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Another Way to OA @ FIU: Myths of OA

Publish your scholarly work as open access and at no cost to you in FIU's institutional repository

Myths and Misconceptions about Open Access Publishing & OA Journals

Included here we explore the most common misconceptions that often deter authors from choosing Open Access Options.  Myth 1: You Have to Choose Between Traditional Journals and OA Journals  Myth 2: Open Access Journals Are NOT Peer Reviewed  Myth 3: Open Access Publishers are Only in it to Collect Publishing Fees  Myth 4: Open Access Works Are Not Copyrighted  Myth 5: Open Access Only Benefits the Publishers   Myth 1: You Have to Choose Between Traditional Journals or Open Access Journals

Even if you publish in a traditional journal, you can still make a version of your work openly accessible. 

Over the years, publishers have modified their publishing agreements to allow author's the opportunity to share versions of their work more broadly. 

This includes posting an accepted manuscript (the version after peer review but before any publisher formatting) in an institutional repository. 

How do you know if your publisher allows for this? You can:

  • Check the publisher agreement you signed when you submitted your work
  • Review Author Section of the publisher's website
  • Check Sherpa/Romeo, and online database of publisher's open access policies
  • Contact the library for help!

    When you're ready to make your work openly accessible you can

  • Submit your paper to Digital Commons, FIU's institutional Repository
  • Contact Jill Krefft, Institutional Repository Coordinator for assistance in uploading your works to Digital Commons.   Myth 2: Open Access Journals are not Peer Reviewed and of Poor Quality

Just like traditional journals, reputable open access journals have well established peer review processes and there are many open access journals that are high quality and well established within their respective fields. 

For example, open access journal PLoS Biology impact factor ranks it as #6 of 86 in the Journal Citation Report's biology category.

There are several resources out there to help you identify High Quality Open Access Journals:

Directory of Open Access Journals

Directory of Open Access Journals 


Open Access Scholarly Publishers Association 

Any open access journal that is included in a major database such as Web of Science has been critically reviewed and is likely a reputable OA Journal.

If you're unsure if a publisher might be predatory, read more about how to choose a publisher, view a workshop video or sign up for a live workshop. 

When in doubt, contact a librarian and we can help you identify if the publisher is a high quality journal.   Myth 3: Open Access Publishers are Only in it to Collect Publishing Fees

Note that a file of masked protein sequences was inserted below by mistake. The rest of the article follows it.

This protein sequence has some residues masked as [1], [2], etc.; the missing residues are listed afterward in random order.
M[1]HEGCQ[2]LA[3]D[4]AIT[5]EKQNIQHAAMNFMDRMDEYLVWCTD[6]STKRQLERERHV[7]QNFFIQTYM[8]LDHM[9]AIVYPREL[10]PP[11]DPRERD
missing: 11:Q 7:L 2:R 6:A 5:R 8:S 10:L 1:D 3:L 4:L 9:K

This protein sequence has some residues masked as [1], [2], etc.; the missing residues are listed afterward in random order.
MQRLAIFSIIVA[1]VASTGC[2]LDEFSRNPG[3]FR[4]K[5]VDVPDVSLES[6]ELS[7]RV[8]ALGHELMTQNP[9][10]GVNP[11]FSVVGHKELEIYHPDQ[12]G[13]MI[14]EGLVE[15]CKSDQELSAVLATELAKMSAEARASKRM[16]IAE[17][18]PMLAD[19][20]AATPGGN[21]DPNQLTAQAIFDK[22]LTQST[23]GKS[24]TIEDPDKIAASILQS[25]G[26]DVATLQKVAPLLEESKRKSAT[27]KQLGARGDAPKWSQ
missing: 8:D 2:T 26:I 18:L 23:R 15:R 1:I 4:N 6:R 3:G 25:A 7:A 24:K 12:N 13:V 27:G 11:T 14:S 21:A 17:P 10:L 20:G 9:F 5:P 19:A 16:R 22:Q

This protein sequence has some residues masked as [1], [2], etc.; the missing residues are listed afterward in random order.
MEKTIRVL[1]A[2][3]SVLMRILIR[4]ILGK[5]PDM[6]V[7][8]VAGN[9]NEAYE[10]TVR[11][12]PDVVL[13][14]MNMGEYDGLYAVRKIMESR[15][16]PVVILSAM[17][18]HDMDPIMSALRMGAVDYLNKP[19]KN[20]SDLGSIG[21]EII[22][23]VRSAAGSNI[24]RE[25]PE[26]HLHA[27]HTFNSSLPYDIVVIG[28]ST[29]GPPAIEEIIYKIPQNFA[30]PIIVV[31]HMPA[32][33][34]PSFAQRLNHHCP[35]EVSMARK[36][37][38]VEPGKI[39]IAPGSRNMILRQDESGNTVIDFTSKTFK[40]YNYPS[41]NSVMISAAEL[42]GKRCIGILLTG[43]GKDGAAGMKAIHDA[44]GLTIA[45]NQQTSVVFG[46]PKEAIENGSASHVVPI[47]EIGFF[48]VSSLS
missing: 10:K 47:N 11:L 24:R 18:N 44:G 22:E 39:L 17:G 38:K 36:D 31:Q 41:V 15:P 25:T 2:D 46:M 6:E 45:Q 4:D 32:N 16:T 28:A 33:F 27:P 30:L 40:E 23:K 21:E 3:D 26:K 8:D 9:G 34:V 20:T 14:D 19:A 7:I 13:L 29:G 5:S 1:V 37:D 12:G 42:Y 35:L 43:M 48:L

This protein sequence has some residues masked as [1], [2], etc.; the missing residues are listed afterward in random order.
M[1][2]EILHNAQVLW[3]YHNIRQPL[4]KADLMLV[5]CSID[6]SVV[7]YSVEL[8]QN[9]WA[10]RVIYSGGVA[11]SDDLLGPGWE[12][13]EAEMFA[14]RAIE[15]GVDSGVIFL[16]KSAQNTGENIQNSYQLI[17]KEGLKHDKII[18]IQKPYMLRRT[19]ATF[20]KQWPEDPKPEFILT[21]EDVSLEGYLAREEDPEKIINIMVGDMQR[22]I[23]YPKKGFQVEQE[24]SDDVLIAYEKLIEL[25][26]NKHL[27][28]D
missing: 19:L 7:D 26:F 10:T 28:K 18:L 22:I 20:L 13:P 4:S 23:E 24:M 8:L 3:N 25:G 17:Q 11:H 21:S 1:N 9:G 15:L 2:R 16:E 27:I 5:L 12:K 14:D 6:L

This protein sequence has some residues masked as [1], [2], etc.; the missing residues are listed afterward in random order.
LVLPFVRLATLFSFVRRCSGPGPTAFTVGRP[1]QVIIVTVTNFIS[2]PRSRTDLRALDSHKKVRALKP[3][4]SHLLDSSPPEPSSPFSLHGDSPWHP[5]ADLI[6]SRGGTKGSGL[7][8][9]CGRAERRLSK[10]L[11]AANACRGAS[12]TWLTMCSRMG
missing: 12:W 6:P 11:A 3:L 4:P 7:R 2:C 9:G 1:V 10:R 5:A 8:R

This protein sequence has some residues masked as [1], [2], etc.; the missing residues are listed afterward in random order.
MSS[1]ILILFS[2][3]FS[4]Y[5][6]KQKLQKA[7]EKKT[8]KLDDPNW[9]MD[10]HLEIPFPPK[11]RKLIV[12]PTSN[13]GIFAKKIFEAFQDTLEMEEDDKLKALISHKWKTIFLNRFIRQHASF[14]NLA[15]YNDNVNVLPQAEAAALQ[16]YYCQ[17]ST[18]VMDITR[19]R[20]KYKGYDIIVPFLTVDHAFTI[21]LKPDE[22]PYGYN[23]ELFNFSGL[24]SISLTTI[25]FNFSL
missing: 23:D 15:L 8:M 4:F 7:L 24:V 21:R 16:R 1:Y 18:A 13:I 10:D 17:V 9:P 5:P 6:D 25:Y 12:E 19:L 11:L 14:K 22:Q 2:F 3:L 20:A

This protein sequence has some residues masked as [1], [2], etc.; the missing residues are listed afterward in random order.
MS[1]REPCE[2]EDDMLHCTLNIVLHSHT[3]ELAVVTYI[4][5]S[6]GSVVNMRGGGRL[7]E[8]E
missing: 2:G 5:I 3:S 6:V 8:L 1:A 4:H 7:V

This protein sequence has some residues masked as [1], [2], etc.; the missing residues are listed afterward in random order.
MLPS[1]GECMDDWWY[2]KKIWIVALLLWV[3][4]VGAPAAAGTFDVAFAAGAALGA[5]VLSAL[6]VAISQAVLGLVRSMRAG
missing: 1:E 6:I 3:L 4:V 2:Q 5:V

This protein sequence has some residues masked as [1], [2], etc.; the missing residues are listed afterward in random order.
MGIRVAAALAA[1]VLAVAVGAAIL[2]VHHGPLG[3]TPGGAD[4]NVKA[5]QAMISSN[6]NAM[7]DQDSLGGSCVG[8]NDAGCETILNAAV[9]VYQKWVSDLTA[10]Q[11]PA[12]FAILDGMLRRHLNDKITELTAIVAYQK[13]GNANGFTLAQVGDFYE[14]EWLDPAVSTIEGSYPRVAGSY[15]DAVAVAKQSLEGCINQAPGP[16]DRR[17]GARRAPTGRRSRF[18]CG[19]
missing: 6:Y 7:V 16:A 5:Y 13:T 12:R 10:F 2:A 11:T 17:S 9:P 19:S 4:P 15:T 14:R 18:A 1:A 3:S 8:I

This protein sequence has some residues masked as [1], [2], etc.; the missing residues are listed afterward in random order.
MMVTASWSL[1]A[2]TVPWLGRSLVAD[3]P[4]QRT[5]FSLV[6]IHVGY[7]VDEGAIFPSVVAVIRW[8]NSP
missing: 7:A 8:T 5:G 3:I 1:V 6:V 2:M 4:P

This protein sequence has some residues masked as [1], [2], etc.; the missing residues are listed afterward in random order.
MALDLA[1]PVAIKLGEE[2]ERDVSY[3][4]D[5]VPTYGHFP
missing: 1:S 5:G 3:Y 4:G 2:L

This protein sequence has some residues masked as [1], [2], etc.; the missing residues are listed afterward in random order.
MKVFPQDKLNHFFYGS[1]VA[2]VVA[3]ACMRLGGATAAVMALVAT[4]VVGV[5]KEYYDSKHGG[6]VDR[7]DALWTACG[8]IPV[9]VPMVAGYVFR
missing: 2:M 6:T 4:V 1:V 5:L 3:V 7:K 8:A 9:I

Predatory and Vanity publishers are not specific to Open Access. There have always been pay to play publishers and journals. 

It's true that some publishers are taking advantage of the Open Access Movement to profit. However, authors can protect themselves from falling prey to these publishers and make informed decisions about where to publish their research. Take a look at this resource "Where Should I Publish My Research?" to learn more about choosing the right publisher or journal.

Having limited funding doesn't have to stop you from publishing Open Access either. There are a number of options available to help reduce OA fees or to share your work openly without paying any fees.

  1. Ask for a Waiver
  2. Look for OA Membership discounts
  3. Self-Archive (Green OA)
    1. Most publishers will allow you to place your accepted manuscript in an institutional or subject repository. Want to know if your publisher allows this? Check Sherpa/Romeo  Myth 4: Open Access Works Are Not Copyrighted

In the United States, all published works are copyrighted. There is no direct relation between copyright and open access. 

Open Access still requires others to request permission for use of your work, while giving you, the author, more flexibility in how you share and use your own work. 

Most open access journals have more liberal policies regarding the transfer of copyright, usually allowing the author to retain most rights to the work. Traditionally publishers have required authors to transfer their full copyright of the article to the journal, restricting your use of your work. More recently, many publishers have begun changing their policies, allowing authors more flexibility when it comes to sharing.  

The ability to share the work more broadly while still maintaining your rights as an author provides you with the maximum benefit. Increased access has shown to increase article citation and improve the overall visibility of your research. 

If you want to learn more about sharing your work, visit How Can I Share It?  Myth 5: Open Access Only Benefits the Publishers

There have been a number of studies that have demonstrated that articles published in Open Access Journals received more citations.  (Lewis, C. L. (2018). The Open Access Citation Advantage: Does It Exist and What Does It Mean for Libraries?. Information Technology and Libraries, 37(3), 50-65.

You can see this citation advantage in the graphic below. This graphic from Frontiers In shows the average citation per paper over a three year window for the top 20 largest publishers in 2017 in SCImago. (Read the full report here)